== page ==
In theatre there is no hierarchy. Everyone is equal. It’s a family thing. One can act, while also doing the sound and the lights. I have visited so many cities and I have only gone through the back stage. I can’t recognise the front stage as from 7 am to 11 pm, we just work and slog like a donkey behind the scenes. But everybody does it. It’s beautiful to share that, too. Unlike films, when the light goes off, there are times, when you have to change settings and costumes on your play. I remember in one of our plays, we had to change the costumes in 13 to 17 seconds. That kind of rush you feel in theatre is not there in films.
After working in theatre for 2-3 years, I went to Prithvi to watch a play as an audience. The experience was dramatically different. I always liked to put the ‘glow tape’ on stage so that the marking is visible to the actor and not the audience. Especially in Prithvi, the markings are very thin so that it’s not visible to the audience. When I went to Prithvi as an audience, I saw a big glow tape on the stage. I was sitting with my friend but my first instinct was to go cross over to the stage and pull out the glow tape because somebody had left it behind. That’s why if you have been backstage, you can’t ever be an audience.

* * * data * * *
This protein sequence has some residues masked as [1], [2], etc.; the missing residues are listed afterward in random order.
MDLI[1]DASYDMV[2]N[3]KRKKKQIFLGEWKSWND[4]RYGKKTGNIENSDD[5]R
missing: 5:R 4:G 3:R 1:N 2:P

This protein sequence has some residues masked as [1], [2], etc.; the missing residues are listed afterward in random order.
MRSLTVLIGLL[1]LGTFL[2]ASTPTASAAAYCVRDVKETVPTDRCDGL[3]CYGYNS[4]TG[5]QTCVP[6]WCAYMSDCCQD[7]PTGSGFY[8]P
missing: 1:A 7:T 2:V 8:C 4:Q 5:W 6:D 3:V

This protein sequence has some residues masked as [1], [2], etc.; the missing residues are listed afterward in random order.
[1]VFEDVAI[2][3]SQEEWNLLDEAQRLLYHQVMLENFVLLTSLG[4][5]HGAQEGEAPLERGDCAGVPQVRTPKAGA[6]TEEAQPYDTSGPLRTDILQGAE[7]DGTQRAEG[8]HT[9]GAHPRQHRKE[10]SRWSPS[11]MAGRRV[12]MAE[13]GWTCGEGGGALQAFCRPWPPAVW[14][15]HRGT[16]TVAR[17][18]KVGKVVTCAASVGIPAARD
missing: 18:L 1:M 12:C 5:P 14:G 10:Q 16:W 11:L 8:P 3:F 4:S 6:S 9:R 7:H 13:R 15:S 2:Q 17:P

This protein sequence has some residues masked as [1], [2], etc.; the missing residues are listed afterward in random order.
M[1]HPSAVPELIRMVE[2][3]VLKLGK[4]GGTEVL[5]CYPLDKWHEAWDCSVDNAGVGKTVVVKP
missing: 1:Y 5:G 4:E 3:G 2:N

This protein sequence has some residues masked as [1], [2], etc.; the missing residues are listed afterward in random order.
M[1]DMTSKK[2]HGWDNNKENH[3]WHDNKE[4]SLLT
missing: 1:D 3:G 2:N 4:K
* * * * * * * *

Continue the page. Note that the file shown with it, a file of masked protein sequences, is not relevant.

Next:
How does it feel to be back in films as an actor after many years?
Coming back is always fun. I love acting and I enjoy it very much. But again it has to be a good set. If you realise that it is not a good set after working for four days, then it can be a very difficult journey. I like to see everything till the end, even if it is a bad book or a film, I finish reading and watching it respectively. Acting is such a great experience, especially if you get a good director. That way, this time, I was really blessed as I got Alankrita Srivastava for ‘Modern Love’. I really liked her work and working with her was a beautiful experience. After that, I worked with Sooraj Barjatya for ‘Unchaai’. Again I got to work with two different directors and there’s nothing I can say about Soorajji. It’s an experience and you have to experience that, literally, to understand him. He is amazing.